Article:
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Intellectual Property Rights, Development, and Catch-UpAn International Comparative Study$
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Hiroyuki Odagiri, Akira Goto, Atsushi Sunami, and Richard R. Nelson

Print publication date: 2010

Print ISBN-13: 9780199574759

Published to Oxford Scholarship Online: May 2010

DOI: 10.1093/acprof:oso/9780199574759.001.0001

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Accumulation of Technological Capabilities and Economic Development: Did Brazil's IPR Regime Matter?

Accumulation of Technological Capabilities and Economic Development: Did Brazil's IPR Regime Matter?

Chapter:
(p.280) 9 Accumulation of Technological Capabilities and Economic Development: Did Brazil's IPR Regime Matter?
Source:
Intellectual Property Rights, Development, and Catch-Up
Author(s):

Roberto Mazzoleni

Luciano Martins Costa Póvoa

Publisher:
Oxford University Press
DOI:10.1093/acprof:oso/9780199574759.003.0009

This chapter discusses Brazil. After a long period of decline, growth spurted during 1950–80 and, in 1968–73, the growth rate reached 11.2 percent. As three case studies illustrate, the patent system mattered little for Brazil's industrial development. The success of two national champions, Embraer (aircraft) and Petrobras (oil drilling), in building world‐class technological capabilities mostly derive from various government policies that promoted them, and the patent system neither helped nor hindered them. In the case of the pharmaceutical industry, where the patent system usually plays a more significant role, the 1969 patent law amendment to help domestic firms was not successful. Thus the chapter argues that a coherent government policy, including education policy and trade policy, rather than intellectual property policy, plays a much more significant role in deciding the rate and direction of the development of technological capabilities.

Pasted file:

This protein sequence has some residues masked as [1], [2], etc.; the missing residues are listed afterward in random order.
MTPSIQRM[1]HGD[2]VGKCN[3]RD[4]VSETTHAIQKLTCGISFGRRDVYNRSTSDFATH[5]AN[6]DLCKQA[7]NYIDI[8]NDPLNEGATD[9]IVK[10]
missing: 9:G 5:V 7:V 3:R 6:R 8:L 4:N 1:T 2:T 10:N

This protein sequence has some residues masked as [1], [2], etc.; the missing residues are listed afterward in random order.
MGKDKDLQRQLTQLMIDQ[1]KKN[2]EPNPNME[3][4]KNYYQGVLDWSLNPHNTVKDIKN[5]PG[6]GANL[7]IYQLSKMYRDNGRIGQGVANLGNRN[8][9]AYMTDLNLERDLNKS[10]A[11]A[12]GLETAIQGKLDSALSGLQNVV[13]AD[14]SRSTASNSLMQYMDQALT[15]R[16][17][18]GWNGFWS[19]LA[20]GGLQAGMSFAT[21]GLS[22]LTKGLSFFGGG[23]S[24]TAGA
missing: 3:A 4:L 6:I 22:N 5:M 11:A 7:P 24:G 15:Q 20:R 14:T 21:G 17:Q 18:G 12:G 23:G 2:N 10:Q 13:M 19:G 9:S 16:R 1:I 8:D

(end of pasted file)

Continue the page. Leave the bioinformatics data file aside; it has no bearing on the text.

Keywords:   Brazil, patent, intellectual property, aircraft, oil, pharmaceutical, capability, development

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